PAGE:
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The film:

  • Actor-Shared Background:
  • California Doubling: Gros Morne National Park in Newfoundland doubles for Japan.
  • Cue Card: Due to the complex scientific jargon, Jodie Foster needed cue cards.
  • He Also Did: Carl Sagan, astronomer and famous for the scientific documentary Cosmos: A Personal Voyage, as well as essays and books of scientific and skeptical nature, writing a novel might sound alien for some. Indeed, it's possible to notice common points in this book which are later repeated (or are repeated from) his other works.
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  • Dyeing for Your Art: Jodie Foster has a massive bump on her head in the scene when Ellie and Kent first meet. That was from filming a scene when she gets in and out of a harrier jet, and she bumped her head three times.
  • In Memoriam: "For Carl" before the closing credits. Carl Sagan, who wrote the novel and screenplay, passed away in December 1996, before the movie was released.
  • Playing Against Type: David Morse as a character who isn't a hardass or a villain, but a loving father.
  • Real-Life Relative: The Japanese home release had father-son seiyuu duo Chikao Ohtsuka and Akio Ōtsuka dubbing Hadden and Kitz.
  • Science Marches On:
    • It is now thought that radio and TV signals are not capable of being detected much farther than a single light-year from Earth before they fade into nothingness, meaning the whole plot of Aliens Steal Cable is impossible.
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    • Sagan actually mentions this in the "Author's Note" section.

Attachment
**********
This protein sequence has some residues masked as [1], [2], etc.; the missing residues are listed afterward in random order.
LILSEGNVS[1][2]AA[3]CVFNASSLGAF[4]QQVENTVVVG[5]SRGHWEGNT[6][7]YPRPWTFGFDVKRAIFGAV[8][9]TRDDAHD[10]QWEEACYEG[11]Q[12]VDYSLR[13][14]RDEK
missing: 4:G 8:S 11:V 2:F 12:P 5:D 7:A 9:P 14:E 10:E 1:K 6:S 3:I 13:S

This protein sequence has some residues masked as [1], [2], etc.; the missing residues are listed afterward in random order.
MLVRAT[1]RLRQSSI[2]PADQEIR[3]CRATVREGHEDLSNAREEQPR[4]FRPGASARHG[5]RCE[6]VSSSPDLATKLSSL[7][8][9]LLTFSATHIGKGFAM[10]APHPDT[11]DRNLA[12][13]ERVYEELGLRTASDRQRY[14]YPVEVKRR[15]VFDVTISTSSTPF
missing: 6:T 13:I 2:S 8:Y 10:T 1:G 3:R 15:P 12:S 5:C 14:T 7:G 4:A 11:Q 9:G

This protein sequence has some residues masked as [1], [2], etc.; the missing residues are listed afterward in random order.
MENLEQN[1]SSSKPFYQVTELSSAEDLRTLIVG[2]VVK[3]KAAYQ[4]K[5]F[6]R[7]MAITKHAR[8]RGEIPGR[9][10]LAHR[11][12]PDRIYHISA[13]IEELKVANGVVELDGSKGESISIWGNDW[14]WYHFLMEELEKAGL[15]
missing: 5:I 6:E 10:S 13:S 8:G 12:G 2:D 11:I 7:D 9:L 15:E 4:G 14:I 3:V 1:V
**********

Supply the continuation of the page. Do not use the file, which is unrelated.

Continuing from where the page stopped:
My fondest hope for this book is that it will be made obsolete by the pace of real scientific discovery.
  • Scully Box: In her DVD commentary, Jodie Foster admits she is standing on a box when Ellie and Palmer kiss, as she is shorter than Matthew McConaughey.
  • Technology Marches On:
    • At one point Ellie channel-surfs and finds a station offering onetime access to a downloadable fantasy RPG game; if you liked it, you could order the full game on a floppy disk.
    • While leaving a museum with Palmer Joss, Ellie receives a message on her beeper. She has to get back to her office because she can't find a pay phone.
    • The way space tech and travel is depicted didn't exactly play out in the real 1999.
    • Averted in the last chapter, though. The Argus supercomputers calculated pi to 10^21 base-11 digits, whereas the real-world record stands at 22 trillion digits as of 2016.
  • What Could Have Been: An earlier draft of the script portrays, in detail, a radio-signal relay station in orbit around Vega as it beams the first TV broadcast from Earth to the listening aliens far across space. The surface of their homeworld would have been seen in a flyover shot.

The pinball game:

  • Follow the Leader: The success of Contact prompted many copycats by other manufacturers, and fostered the rapid use of solenoids, bells, and tilt.
  • Throw It In!: The use of a bell started as a practical joke at Pacific Amusement. One of the employees wired a doorbell buzzer to the Contact Switch on a demo table, and every time it was hit, owner Fred McClellan thought his phone was ringing and tried to answer it. When the bell proved to be an attention-getting device, it was added to all subsequent machines.

The DS game:

  • Science Marches On: The Green Rocks are supposedly made of element 117. Inevitably, the real element 117 was synthesized and recognized by IUPAC in the next decade or so, and naturally it has none of the properties displayed in the game.
  • Unintentional Period Piece: The Professor's vocabulary and occasional meme reference are strikingly mid-2000s. "Weaksauce, as they say."


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